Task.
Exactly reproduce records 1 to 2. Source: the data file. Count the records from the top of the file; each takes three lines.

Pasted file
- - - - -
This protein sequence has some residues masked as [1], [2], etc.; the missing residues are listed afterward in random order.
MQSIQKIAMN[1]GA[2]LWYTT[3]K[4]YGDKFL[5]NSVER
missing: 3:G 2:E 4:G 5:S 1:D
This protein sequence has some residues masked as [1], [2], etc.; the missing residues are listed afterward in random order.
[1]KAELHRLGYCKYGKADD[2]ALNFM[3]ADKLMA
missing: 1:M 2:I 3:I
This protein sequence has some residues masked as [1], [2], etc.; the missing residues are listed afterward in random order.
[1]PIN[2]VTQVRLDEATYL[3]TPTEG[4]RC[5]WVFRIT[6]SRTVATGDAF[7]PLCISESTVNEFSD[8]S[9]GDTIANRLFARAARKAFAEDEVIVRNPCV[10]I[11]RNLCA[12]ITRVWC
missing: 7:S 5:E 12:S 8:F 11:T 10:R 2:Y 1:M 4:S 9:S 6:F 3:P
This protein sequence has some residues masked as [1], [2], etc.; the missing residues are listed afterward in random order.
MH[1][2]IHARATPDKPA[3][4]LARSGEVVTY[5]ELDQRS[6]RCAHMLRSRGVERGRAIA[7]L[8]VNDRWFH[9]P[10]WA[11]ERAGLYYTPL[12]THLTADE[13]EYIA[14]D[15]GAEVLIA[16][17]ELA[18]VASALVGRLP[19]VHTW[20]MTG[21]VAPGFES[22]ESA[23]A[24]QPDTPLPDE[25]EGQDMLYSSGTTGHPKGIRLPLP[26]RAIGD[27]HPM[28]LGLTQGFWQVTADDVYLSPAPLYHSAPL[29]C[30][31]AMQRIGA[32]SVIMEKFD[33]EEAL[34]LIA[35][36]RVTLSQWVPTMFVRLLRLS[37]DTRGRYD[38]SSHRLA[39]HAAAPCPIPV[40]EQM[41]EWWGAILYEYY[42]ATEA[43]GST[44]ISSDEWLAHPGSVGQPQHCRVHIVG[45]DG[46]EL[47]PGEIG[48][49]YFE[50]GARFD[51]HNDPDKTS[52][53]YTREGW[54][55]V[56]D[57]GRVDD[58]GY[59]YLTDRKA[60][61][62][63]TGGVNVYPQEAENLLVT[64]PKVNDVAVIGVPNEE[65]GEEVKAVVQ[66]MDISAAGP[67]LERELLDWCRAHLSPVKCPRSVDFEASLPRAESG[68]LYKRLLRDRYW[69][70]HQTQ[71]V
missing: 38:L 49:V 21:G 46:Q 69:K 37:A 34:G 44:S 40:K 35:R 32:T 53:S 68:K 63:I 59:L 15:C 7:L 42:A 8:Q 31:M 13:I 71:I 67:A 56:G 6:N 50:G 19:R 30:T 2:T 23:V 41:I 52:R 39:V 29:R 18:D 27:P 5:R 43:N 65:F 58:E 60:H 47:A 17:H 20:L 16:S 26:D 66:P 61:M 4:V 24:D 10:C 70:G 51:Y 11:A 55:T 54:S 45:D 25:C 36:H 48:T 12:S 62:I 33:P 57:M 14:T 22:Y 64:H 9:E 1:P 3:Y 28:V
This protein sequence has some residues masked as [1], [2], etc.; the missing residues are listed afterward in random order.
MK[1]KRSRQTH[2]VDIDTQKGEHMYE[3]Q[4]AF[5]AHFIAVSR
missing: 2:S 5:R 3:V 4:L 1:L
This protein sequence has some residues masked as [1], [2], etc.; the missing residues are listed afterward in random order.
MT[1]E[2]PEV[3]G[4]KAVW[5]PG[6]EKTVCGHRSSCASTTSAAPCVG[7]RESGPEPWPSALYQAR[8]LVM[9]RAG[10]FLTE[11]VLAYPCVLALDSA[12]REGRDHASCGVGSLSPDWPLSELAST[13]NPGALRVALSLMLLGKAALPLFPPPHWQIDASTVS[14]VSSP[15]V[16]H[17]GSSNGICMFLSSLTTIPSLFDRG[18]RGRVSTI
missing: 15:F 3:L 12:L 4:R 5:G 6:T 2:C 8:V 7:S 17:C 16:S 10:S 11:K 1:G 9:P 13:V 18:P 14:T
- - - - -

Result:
This protein sequence has some residues masked as [1], [2], etc.; the missing residues are listed afterward in random order.
MQSIQKIAMN[1]GA[2]LWYTT[3]K[4]YGDKFL[5]NSVER
missing: 3:G 2:E 4:G 5:S 1:D
This protein sequence has some residues masked as [1], [2], etc.; the missing residues are listed afterward in random order.
[1]KAELHRLGYCKYGKADD[2]ALNFM[3]ADKLMA
missing: 1:M 2:I 3:I